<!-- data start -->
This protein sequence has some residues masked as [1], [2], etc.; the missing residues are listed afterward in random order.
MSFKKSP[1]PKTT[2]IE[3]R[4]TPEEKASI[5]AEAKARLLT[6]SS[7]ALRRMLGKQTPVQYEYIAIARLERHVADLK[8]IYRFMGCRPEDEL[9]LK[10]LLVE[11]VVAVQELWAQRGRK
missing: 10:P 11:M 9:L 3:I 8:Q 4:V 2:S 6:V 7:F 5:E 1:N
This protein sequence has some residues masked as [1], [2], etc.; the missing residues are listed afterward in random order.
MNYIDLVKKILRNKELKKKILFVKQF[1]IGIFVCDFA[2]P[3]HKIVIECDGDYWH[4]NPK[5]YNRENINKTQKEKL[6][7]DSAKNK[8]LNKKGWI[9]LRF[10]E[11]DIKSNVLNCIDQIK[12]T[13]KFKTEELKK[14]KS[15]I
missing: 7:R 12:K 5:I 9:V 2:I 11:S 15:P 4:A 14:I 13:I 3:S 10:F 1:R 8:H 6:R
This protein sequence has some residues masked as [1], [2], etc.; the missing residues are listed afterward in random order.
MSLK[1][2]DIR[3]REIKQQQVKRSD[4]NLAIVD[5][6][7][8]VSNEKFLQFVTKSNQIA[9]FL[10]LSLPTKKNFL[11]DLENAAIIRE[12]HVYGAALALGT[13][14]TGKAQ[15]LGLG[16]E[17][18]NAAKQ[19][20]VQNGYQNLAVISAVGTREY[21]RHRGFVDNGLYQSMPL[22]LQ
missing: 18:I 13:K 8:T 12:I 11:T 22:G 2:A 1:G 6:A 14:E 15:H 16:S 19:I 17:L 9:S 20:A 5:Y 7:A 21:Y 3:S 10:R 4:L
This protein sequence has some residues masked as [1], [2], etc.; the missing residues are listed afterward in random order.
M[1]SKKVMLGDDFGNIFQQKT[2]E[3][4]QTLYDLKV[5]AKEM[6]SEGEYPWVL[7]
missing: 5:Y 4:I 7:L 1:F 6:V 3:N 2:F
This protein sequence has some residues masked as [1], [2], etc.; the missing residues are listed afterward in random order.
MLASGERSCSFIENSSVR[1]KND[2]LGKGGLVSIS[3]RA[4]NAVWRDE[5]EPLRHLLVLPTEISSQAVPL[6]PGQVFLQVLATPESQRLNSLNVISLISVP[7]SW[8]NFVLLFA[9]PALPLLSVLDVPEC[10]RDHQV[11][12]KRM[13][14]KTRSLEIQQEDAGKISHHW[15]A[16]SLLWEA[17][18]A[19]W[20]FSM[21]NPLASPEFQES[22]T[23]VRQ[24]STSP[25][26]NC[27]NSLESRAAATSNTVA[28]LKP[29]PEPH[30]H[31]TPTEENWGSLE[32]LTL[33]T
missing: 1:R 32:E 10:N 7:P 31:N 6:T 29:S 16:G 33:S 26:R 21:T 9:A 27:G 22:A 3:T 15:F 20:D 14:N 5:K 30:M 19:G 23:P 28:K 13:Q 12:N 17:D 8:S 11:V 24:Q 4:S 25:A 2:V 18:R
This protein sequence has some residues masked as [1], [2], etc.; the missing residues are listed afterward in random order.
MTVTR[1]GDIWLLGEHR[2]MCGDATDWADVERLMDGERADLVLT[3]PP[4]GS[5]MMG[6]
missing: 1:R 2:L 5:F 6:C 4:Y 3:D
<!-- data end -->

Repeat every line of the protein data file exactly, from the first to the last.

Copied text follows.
This protein sequence has some residues masked as [1], [2], etc.; the missing residues are listed afterward in random order.
MSFKKSP[1]PKTT[2]IE[3]R[4]TPEEKASI[5]AEAKARLLT[6]SS[7]ALRRMLGKQTPVQYEYIAIARLERHVADLK[8]IYRFMGCRPEDEL[9]LK[10]LLVE[11]VVAVQELWAQRGRK
missing: 10:P 11:M 9:L 3:I 8:Q 4:V 2:S 6:V 7:F 5:E 1:N
This protein sequence has some residues masked as [1], [2], etc.; the missing residues are listed afterward in random order.
MNYIDLVKKILRNKELKKKILFVKQF[1]IGIFVCDFA[2]P[3]HKIVIECDGDYWH[4]NPK[5]YNRENINKTQKEKL[6][7]DSAKNK[8]LNKKGWI[9]LRF[10]E[11]DIKSNVLNCIDQIK[12]T[13]KFKTEELKK[14]KS[15]I
missing: 7:R 12:K 5:I 9:V 2:I 11:S 15:P 4:A 14:I 13:I 3:S 10:F 1:R 8:H 6:R
This protein sequence has some residues masked as [1], [2], etc.; the missing residues are listed afterward in random order.
MSLK[1][2]DIR[3]REIKQQQVKRSD[4]NLAIVD[5][6][7][8]VSNEKFLQFVTKSNQIA[9]FL[10]LSLPTKKNFL[11]DLENAAIIRE[12]HVYGAALALGT[13][14]TGKAQ[15]LGLG[16]E[17][18]NAAKQ[19][20]VQNGYQNLAVISAVGTREY[21]RHRGFVDNGLYQSMPL[22]LQ
missing: 18:I 13:K 8:T 12:I 11:T 22:G 2:A 1:G 6:A 14:E 15:H 16:S 19:I 17:L 9:S 20:A 5:Y 7:A 21:Y 3:S 10:R 4:L
This protein sequence has some residues masked as [1], [2], etc.; the missing residues are listed afterward in random order.
M[1]SKKVMLGDDFGNIFQQKT[2]E[3][4]QTLYDLKV[5]AKEM[6]SEGEYPWVL[7]
missing: 5:Y 4:I 7:L 1:F 6:V 3:N 2:F
This protein sequence has some residues masked as [1], [2], etc.; the missing residues are listed afterward in random order.
MLASGERSCSFIENSSVR[1]KND[2]LGKGGLVSIS[3]RA[4]NAVWRDE[5]EPLRHLLVLPTEISSQAVPL[6]PGQVFLQVLATPESQRLNSLNVISLISVP[7]SW[8]NFVLLFA[9]PALPLLSVLDVPEC[10]RDHQV[11][12]KRM[13][14]KTRSLEIQQEDAGKISHHW[15]A[16]SLLWEA[17][18]A[19]W[20]FSM[21]NPLASPEFQES[22]T[23]VRQ[24]STSP[25][26]NC[27]NSLESRAAATSNTVA[28]LKP[29]PEPH[30]H[31]TPTEENWGSLE[32]LTL[33]T
missing: 1:R 32:E 10:N 7:P 31:N 6:T 29:S 16:G 33:S 26:R 21:T 9:A 27:G 22:A 3:T 15:F 20:D 14:N 5:K 30:M 19:G 23:P 28:K 13:Q 12:N 17:D 8:S 11:V 24:Q 4:S 25:A 2:V 18:R
This protein sequence has some residues masked as [1], [2], etc.; the missing residues are listed afterward in random order.
MTVTR[1]GDIWLLGEHR[2]MCGDATDWADVERLMDGERADLVLT[3]PP[4]GS[5]MMG[6]
missing: 1:R 2:L 5:F 6:C 4:Y 3:D